1282. Detection of HIV Transmitted Drug Resistance by Next-Generation Sequencing in a CRF01_AE Predominant Epidemic
Session: Poster Abstract Session: HIV: Molecular Epidemiology
Friday, October 5, 2018
Room: S Poster Hall
Posters
  • Salvana NGS TDR 1282 IDWeek2018.pdf (581.9 kB)
  • Background: The Philippines has the fastest growing HIV epidemic in the Asia-Pacific. Concurrent with this is a subtype shift from B to CRF01_AE. We have previously documented transmitted drug resistance (TDR) locally. However, the lack of drug pressure and the insensitivity of Sanger-based sequencing (SBS) may leave archived drug-resistance mutations (DRMs) undetected. To better detect TDR, we performed next-generation sequencing (NGS) on treatment-naïve patients and compared this with SBS.

    Methods: Following ethics approval, newly-diagnosed adult Filipino HIV patients were recruited from the Philippine General Hospital HIV treatment hub. Demographic data was collected, and blood samples underwent SBS with a WHO-approved protocol. Whole-genome NGS was performed using Illumina HiSeq through a commercial provider (Macrogen, Korea). Genotype and DRMs were analyzed and scored using the Stanford HIV Drug Resistance Database.

    Results: 113 patients were analyzed. Median age was 29 years (range 19-68), mean CD4 count was 147 cells/µL (range 0-556) and median viral load was 2.8 x 106 copies/mL. Genotype distribution was: CRF01_AE (93), B (13), possible CRF01_AE/B recombinants (5), CRF02_AG (1), possible URF (1). TDR prevalence by SBS and NGS at different minority variant cutoffs are shown in Table 1. All DRMs on SBS were found on NGS. Some samples had multiple DRMs. No factors were significantly associated with TDR, genotype, viral load or baseline CD4 count.

    Conclusion: NGS is a more sensitive tool for detecting TDR compared to SBS. Nearly double the DRMs were found at an NGS cutoff of ≥5%, including INSTI DRMs. With increasing HIV drug resistance worldwide, switching to NGS may help decrease rates of initial treatment failure, especially in settings with limited repertoires of ARVs.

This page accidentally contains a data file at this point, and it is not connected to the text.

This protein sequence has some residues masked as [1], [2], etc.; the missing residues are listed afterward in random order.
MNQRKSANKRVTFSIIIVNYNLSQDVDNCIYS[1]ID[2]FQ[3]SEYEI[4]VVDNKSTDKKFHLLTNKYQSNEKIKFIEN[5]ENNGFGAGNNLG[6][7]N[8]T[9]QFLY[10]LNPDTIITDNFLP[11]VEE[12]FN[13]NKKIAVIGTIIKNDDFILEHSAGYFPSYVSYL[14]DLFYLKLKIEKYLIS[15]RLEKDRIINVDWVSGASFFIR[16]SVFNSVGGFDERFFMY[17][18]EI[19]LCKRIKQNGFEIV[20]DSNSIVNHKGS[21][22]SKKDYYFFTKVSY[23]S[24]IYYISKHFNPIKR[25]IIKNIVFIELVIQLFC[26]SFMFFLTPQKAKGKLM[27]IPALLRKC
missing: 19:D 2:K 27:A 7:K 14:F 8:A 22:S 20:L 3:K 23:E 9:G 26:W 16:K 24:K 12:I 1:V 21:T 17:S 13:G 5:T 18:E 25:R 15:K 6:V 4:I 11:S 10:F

Table 1. TDR Prevalence by SBS and NGS (N=113).

    Method

    All (%)

    NRTI (%)

    NNRTI (%)

    PI (%)

    INSTI (%)

    SBS

    11 (9.7)

    2 (1.8)

    7 (6.2)

    3 (2.7)

    0 (0)*

    NGS

    ≥1%

    59 (52.2)

    15 (13.3)

    29 (25.7)

    19 (16.8)

    17 (15.0)

    ≥2%

    39 (34.5)

    7 (6.2)

    19 (16.8)

    9 (8.0)

    10 (8.8)

    ≥5%

    22 (19.5)

    3 (2.7)

    15 (13.3)

    5 (4.4)

    2 (1.8)

    ≥10%

    19 (16.8)

    1 (0.9)

    14 (12.4)

    4 (3.5)

    2 (1.8)

    ≥15%

    15 (13.3)

    1 (0.9)

    12 (10.6)

    3 (2.7)

    1 (0.9)

    ≥20%

    13 (11.5)

    1 (0.9)

    10(8.8)

    2 (1.8)

    1 (0.9)

    *SBS for INSTI only done for those with INSTI DRM on NGS ≥ 1% minority variant

    Edsel Maurice Salvana, MD, DTM&H, FIDSA1,2,3, Nina Dungca, MS1, Geraldine Arevalo, BS1, Katerina Leyritana, MD4, Christian Francisco, MD, FPCP2, Christine Penalosa, MD2, Raul Destura, MD1,2,3, Jodor Lim, MD, FPCP, FPSMID5 and Brian Schwem, PhD1, (1)Institute of Molecular Biology and Biotechnology, National Institutes of Health, University of the Philippines (UP-NIH), Manila, Philippines, (2)Department of Medicine, Section of Infectious Diseases, University of the Philippines - Philippine General Hospital, Manila, Philippines, (3)Philippine Genome Center, Quezon City, Philippines, (4)Sustained Health Initiatives of the Philippines (SHIP), Mandaluyong City, Philippines, (5)Section of Infectious Diseases, University of the Philippines-Philippine General Hospital, Manila, Philippines

    Disclosures:

    E. M. Salvana, None

    N. Dungca, None

    G. Arevalo, None

    K. Leyritana, None

    C. Francisco, None

    C. Penalosa, None

    R. Destura, None

    J. Lim, None

    B. Schwem, None

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